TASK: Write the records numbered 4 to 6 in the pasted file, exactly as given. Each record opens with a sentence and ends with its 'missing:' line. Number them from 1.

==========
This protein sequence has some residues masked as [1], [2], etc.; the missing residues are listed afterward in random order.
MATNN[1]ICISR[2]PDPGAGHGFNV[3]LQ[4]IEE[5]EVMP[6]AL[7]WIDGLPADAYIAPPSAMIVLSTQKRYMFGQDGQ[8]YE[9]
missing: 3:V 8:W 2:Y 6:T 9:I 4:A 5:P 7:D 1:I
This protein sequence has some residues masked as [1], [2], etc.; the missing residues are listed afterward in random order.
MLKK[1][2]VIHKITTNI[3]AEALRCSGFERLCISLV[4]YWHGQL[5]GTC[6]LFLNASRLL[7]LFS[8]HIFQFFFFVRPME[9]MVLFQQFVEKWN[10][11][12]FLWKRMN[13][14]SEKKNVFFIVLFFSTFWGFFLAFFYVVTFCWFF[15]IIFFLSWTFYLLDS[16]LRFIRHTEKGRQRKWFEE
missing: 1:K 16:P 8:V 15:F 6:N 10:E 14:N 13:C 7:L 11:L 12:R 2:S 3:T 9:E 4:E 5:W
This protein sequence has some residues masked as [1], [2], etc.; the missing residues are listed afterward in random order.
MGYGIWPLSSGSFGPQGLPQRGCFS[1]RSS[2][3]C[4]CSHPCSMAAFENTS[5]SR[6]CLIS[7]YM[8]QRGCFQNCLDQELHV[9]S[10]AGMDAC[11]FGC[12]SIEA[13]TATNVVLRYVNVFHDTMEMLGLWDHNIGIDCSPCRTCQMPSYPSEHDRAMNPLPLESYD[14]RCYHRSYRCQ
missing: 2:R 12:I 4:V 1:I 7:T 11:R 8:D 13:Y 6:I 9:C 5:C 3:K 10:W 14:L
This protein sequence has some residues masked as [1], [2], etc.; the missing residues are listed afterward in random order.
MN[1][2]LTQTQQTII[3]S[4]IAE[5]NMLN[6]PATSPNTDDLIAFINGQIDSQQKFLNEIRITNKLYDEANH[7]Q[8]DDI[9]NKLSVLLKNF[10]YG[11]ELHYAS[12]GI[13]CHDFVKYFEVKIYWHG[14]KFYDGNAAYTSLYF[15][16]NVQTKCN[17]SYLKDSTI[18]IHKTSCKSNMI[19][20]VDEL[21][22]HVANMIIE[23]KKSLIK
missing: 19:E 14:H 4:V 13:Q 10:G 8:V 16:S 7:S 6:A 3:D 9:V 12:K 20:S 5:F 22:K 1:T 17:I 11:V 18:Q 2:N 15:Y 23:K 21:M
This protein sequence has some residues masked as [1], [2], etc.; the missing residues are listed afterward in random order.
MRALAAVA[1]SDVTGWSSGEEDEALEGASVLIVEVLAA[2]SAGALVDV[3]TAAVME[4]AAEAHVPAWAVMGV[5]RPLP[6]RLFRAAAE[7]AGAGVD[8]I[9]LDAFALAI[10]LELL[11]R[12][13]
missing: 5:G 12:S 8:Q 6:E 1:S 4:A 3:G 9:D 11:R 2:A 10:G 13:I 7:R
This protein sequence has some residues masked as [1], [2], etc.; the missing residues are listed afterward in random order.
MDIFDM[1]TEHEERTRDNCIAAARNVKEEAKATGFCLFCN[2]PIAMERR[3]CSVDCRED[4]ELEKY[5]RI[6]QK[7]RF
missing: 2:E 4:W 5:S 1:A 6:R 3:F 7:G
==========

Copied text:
This protein sequence has some residues masked as [1], [2], etc.; the missing residues are listed afterward in random order.
MN[1][2]LTQTQQTII[3]S[4]IAE[5]NMLN[6]PATSPNTDDLIAFINGQIDSQQKFLNEIRITNKLYDEANH[7]Q[8]DDI[9]NKLSVLLKNF[10]YG[11]ELHYAS[12]GI[13]CHDFVKYFEVKIYWHG[14]KFYDGNAAYTSLYF[15][16]NVQTKCN[17]SYLKDSTI[18]IHKTSCKSNMI[19][20]VDEL[21][22]HVANMIIE[23]KKSLIK
missing: 19:E 14:H 4:V 13:Q 10:G 8:V 16:S 7:S 6:A 3:D 9:V 12:K 20:S 5:F 22:K 1:T 17:I 11:V 18:Q 2:N 15:Y 23:K 21:M
This protein sequence has some residues masked as [1], [2], etc.; the missing residues are listed afterward in random order.
MRALAAVA[1]SDVTGWSSGEEDEALEGASVLIVEVLAA[2]SAGALVDV[3]TAAVME[4]AAEAHVPAWAVMGV[5]RPLP[6]RLFRAAAE[7]AGAGVD[8]I[9]LDAFALAI[10]LELL[11]R[12][13]
missing: 5:G 12:S 8:Q 6:E 1:S 4:A 3:G 9:D 11:R 2:A 10:G 13:I 7:R
This protein sequence has some residues masked as [1], [2], etc.; the missing residues are listed afterward in random order.
MDIFDM[1]TEHEERTRDNCIAAARNVKEEAKATGFCLFCN[2]PIAMERR[3]CSVDCRED[4]ELEKY[5]RI[6]QK[7]RF
missing: 2:E 4:W 5:S 1:A 6:R 3:F 7:G